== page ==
I’m usually not one to question somebody’s personal car buying or selling decisions, and in general, times are tough. But is it intriguing to see that even the vice president of Ford’s design department is selling his very in-demand 2017 Ford GT? Yeah, it is.

A 2017 Ford GT finished in Liquid Red Metallic, paired with the white leather treatment of the Re-Entry interior package and showing just 204 miles on the clock, is listed on the website of Canepa (via Carscoops), an ultra high-end restoration shop and dealership in California. The ad says it’s the personal car of Moray Callum, the design boss at Ford Motor. Callum has had a long career, with a number of great Ford and Mazda designs to his name. And yes, his older brother Ian is the recently retired head of design at Jaguar.

The intrigue in the sale of Moray Callum’s Ford GT stems from his personal involvement in the design and legacy of the car. He led the team that designed this generation of GT and ordered his road car after the racing version won its class at the 24 Hours of Le Mans in 2016, on the 50th anniversary of the original Ford GT40’s first Le Mans victory in 1966. He literally designed a part of Ford history, and now he’s selling.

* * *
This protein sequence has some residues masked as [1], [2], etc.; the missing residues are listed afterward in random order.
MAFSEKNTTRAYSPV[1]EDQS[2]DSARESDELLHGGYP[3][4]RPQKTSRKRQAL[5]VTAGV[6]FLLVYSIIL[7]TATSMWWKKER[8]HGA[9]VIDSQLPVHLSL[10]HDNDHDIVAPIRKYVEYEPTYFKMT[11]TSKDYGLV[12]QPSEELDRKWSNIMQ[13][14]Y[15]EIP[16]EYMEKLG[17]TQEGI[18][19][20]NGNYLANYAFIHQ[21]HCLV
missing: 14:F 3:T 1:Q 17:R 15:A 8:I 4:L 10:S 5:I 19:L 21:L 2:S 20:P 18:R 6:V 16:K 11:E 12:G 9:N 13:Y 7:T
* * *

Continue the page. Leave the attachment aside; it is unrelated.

Callum’s reason for selling, according to a Ford spokesman, is a simple lack of time to drive the GT, so he’s decided to pass it on to someone who would hopefully have more time to enjoy it. I think that means he doesn’t want it to just be a garage bubble car.

Callum’s GT does not feature any stripes or a race-inspired livery, and is completely stock, including its 647 horsepower 3.5-liter twin-turbo V6 engine and seven-speed dual clutch transmission.

Of course, there’s plenty of incentive for any owner to sell a 2017 Ford GT, as the car has appreciated in value since it went on sale, with some examples selling for well over $1 million. Canepa has not listed a public price for this GT.

GT buyers were restricted from selling their cars for two years after taking delivery. At least Callum managed to enjoy three years of the car before succumbing to guilt and off-loading what I imagine is a very personally meaningful car. Lucky for someone else with a lot of money, though.